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Mother of Horsemen: 12. Chapter 12
Wow, it's starting to be a long time between chapters, though this is a bit short! I really hope you all are enjoying my story. Now I can say with confidence that the...err...dirt... hits the fan very soon now!
Details of routes taken, numbers of soldiers etc. are all invented.
Mother of Horsemen - Chapter 12
Elrond heard a noise in the library early one morning as he passed by, and went in to investigate. At first he saw nothing, but then a flicker of movement behind a large pile of books caught his eye. Readfah looked up from her seat at a corner table, trying vainly to arrange the books back in order, and gave the job up as hopeless. She looked at her feet as he walked over to her and kissed her. She would not look at him.
"What is this? I have never before seen you here...what are you reading?"
Readfah blushed scarlet, and swallowed hard. "Nothing. I was reading nothing at all."
Never had she lied to him, but she looked so guilty that Elrond frowned as he shuffled through the books she had been holding.
"Why, these are nothing secret...some old histories..." He knelt beside her. "Surely you know that everything I have is yours. I care not if you wish to read my books." He almost laughed, until he saw the tears spill and her hands shaking.
"Readfah, whatever is the matter?"
"I - I can't read!" she buried her head in her arms and sobbed.
Elrond thought of the thousands of manuscripts he had read, and the not inconsiderable number he himself had written. What she was telling him seemed unthinkable at first, but then he thought, how should she have learned to do so, living the way she had? Maedhros would have been the only one who could have taught her, and it probably hadn't occurred to him, preoccupied as he was with other matters. The Laiquendi had no letters, and obviously neither had the Azke-mau, the men of Forochel.
"What were you doing with these books, then?" he asked gently, stroking her hair. "They have no maps or illuminations."
Came the small-voiced reply, "I was trying to teach myself."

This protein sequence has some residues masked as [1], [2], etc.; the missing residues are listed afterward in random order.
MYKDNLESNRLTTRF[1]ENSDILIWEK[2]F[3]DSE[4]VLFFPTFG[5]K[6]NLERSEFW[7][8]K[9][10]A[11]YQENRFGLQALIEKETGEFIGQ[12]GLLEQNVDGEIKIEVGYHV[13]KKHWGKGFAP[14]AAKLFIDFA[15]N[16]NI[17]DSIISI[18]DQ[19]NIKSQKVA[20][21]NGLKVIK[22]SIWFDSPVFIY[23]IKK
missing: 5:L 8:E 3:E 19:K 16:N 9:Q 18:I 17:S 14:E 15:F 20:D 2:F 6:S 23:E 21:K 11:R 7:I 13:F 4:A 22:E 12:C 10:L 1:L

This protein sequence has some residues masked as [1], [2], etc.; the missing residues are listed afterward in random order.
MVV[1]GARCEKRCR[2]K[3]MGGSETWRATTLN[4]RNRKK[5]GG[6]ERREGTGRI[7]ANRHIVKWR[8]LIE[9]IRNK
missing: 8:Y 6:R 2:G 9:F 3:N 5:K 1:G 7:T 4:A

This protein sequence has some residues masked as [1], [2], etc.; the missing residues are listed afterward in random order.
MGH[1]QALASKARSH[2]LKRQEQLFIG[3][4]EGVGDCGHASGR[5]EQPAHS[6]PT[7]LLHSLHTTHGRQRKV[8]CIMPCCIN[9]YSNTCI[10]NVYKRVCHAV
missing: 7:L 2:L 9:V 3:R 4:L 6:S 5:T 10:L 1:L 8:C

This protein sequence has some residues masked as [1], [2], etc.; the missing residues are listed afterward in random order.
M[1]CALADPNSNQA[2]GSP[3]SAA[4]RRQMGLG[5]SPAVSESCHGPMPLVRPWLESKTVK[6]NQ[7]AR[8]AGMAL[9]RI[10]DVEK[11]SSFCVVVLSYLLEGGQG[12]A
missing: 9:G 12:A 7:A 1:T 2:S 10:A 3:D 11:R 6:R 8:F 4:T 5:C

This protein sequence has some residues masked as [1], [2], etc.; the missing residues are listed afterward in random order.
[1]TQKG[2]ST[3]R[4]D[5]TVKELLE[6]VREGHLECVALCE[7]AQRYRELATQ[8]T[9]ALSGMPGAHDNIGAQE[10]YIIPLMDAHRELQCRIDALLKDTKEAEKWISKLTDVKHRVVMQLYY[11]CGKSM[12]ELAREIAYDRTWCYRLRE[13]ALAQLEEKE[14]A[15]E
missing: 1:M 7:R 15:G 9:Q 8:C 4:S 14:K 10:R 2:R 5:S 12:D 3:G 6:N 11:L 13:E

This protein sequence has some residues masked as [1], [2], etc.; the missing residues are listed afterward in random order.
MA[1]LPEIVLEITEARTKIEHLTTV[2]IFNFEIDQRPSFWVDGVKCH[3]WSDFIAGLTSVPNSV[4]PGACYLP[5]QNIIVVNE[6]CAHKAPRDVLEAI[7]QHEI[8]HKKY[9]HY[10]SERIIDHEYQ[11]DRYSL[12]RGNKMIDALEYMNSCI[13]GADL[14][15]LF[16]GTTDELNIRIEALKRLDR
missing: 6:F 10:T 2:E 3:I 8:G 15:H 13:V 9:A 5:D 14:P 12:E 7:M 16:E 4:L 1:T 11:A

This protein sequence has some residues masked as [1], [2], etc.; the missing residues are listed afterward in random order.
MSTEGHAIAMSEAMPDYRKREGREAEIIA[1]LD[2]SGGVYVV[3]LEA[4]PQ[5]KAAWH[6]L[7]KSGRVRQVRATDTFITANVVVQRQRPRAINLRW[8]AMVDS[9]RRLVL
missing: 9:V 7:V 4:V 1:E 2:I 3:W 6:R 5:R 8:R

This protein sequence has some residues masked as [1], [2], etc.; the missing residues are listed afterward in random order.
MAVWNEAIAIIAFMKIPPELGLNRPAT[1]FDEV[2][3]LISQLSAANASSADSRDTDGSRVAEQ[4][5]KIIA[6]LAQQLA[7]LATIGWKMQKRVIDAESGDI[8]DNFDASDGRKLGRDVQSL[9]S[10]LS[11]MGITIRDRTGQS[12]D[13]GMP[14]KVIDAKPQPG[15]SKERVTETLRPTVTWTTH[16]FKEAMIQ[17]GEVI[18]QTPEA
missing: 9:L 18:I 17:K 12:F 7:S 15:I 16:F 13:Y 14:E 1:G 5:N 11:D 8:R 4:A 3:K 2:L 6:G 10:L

"But...why? After all this time? I just assumed you could, and took no pleasure in it."
She could not answer. Her face and eyes were so red from embarrassment and crying he thought she might have done herself an injury. He held her close for several moments.
"Come," he said at last. "I will teach you."
"Oh, you must not...take time for such a matter as this!"
"As keen witted as you are you will learn in no time," he assured her. "Your grandfather devised the letters we use today, and they are marvelous in their simplicity..."
He took a bit of parchment and a quill, and in a quick, neat hand reproduced the Fëanorian letters for her. After a brief explanation of why the letters were arranged the way they were, he began to sound them out. In two hours, she had memorized all of them and written them several times herself. Her efforts were much blotted, and Readfah's fingers would not look the same for days, but what she had produced was readable.When he opened a book of verse and indicated a few simple lines to read, her eyes grew big as she read the words aloud.
He took the parchment again and wrote a word at the top. She looked up at him.
"That's right," he smiled, and she jumped up suddenly and kissed him. Grabbing another square of parchment, a pen and some ink, she bolted from the library and disappeared down the long hallway.
Elrond had seldom seen her so overjoyed. As always, her happiness warmed his own heart. Later, he chanced to look from the library window and saw her sitting on a bench in the garden, repeating the lesson to a pair of big, yellowhaired horse soldiers who sat before her like respectful schoolboys. Of course, he thought. Tovig and Held...brothers...Éoghan's great grandsons. Neither had the men of Éothéod had knowledge of reading and writing until now. Now, on the brink of war, they would begin to have a history. Somehow it seemed fitting, thus. He would not have thought it possible, but when he turned away from the window at last, Elrond loved Readfah all the more.
At the very same moment, Gil-galad too, was watching Readfah from a window. Unlike Elrond, he turned away with a sigh. She was such a vivid reminder of what they were leaving behind. Though her mortal blood was very evident, she was the very heart of what it meant to be an elf...questing, curious, alive. He loved Celebrían, of course, but there was something about Readfah he merely very much liked, and that was so much more comfortable.